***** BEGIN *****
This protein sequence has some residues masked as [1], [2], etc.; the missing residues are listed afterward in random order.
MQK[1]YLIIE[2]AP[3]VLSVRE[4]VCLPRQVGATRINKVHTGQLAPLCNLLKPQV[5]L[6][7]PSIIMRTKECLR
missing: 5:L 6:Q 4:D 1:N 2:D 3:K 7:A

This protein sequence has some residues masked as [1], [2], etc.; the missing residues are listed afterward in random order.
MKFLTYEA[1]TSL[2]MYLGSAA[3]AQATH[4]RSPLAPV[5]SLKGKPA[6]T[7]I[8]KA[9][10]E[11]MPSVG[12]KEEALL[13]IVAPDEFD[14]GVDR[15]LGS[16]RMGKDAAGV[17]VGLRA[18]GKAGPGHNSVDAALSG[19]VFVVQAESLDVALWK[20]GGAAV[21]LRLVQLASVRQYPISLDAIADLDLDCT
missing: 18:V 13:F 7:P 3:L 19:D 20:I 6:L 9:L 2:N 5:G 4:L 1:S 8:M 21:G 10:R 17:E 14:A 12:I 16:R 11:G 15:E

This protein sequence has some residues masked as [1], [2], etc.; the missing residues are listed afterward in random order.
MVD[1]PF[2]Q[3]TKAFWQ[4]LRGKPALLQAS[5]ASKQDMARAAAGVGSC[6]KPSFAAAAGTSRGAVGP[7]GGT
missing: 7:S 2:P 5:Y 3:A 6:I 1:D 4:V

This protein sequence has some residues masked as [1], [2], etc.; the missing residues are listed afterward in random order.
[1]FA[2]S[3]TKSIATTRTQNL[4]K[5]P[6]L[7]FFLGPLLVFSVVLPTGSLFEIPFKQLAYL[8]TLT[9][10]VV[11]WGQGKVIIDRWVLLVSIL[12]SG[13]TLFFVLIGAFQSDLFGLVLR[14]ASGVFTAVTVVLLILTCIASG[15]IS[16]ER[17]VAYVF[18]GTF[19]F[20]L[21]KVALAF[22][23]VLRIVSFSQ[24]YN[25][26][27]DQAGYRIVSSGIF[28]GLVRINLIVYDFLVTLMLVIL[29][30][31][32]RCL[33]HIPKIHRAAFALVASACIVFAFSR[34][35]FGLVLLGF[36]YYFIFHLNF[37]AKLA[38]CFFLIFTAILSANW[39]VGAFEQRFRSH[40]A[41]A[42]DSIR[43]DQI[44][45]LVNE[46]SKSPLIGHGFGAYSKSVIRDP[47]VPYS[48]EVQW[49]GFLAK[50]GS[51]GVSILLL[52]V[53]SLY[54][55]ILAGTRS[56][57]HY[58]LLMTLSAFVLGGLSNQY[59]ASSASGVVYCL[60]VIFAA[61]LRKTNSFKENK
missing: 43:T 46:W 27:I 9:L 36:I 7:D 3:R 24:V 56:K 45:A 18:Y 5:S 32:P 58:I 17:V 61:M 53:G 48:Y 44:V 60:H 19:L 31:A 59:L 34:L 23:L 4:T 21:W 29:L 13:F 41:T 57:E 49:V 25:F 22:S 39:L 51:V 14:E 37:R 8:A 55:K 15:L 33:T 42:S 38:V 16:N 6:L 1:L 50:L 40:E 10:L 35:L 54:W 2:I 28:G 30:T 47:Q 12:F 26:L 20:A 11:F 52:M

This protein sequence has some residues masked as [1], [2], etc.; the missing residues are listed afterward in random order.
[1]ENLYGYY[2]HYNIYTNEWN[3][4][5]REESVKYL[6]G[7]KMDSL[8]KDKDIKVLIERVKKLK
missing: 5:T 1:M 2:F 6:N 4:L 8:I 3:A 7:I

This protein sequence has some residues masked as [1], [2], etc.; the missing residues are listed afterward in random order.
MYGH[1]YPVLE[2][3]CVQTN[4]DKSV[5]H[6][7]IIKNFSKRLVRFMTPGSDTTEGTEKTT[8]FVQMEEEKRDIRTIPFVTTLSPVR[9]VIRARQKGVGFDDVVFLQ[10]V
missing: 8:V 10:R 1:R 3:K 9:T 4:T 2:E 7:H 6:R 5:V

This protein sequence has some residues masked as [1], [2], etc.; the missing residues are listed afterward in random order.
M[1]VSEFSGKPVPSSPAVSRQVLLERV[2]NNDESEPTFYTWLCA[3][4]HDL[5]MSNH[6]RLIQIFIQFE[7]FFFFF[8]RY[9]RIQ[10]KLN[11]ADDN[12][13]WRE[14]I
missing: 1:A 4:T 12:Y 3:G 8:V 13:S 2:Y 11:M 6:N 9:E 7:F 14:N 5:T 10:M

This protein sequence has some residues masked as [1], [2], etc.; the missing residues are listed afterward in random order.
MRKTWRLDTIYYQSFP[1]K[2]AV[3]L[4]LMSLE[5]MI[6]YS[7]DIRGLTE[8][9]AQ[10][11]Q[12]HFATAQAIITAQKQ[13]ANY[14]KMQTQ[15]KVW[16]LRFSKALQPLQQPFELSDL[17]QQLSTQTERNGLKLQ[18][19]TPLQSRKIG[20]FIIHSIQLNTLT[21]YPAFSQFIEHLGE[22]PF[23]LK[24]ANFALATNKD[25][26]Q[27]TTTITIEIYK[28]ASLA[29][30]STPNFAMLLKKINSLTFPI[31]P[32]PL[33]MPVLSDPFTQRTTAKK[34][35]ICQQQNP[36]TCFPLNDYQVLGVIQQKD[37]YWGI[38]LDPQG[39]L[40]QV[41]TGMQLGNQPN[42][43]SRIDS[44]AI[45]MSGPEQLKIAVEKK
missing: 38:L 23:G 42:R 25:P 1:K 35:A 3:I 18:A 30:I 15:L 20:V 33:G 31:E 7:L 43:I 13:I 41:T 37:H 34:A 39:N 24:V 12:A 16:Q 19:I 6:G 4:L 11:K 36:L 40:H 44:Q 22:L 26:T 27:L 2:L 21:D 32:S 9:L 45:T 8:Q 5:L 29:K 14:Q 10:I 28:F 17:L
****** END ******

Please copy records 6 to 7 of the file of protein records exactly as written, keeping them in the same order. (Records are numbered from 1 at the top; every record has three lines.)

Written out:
This protein sequence has some residues masked as [1], [2], etc.; the missing residues are listed afterward in random order.
MYGH[1]YPVLE[2][3]CVQTN[4]DKSV[5]H[6][7]IIKNFSKRLVRFMTPGSDTTEGTEKTT[8]FVQMEEEKRDIRTIPFVTTLSPVR[9]VIRARQKGVGFDDVVFLQ[10]V
missing: 8:V 10:R 1:R 3:K 9:T 4:T 2:E 7:H 6:R 5:V

This protein sequence has some residues masked as [1], [2], etc.; the missing residues are listed afterward in random order.
M[1]VSEFSGKPVPSSPAVSRQVLLERV[2]NNDESEPTFYTWLCA[3][4]HDL[5]MSNH[6]RLIQIFIQFE[7]FFFFF[8]RY[9]RIQ[10]KLN[11]ADDN[12][13]WRE[14]I
missing: 1:A 4:T 12:Y 3:G 8:V 13:S 2:Y 11:M 6:N 9:E 7:F 14:N 5:T 10:M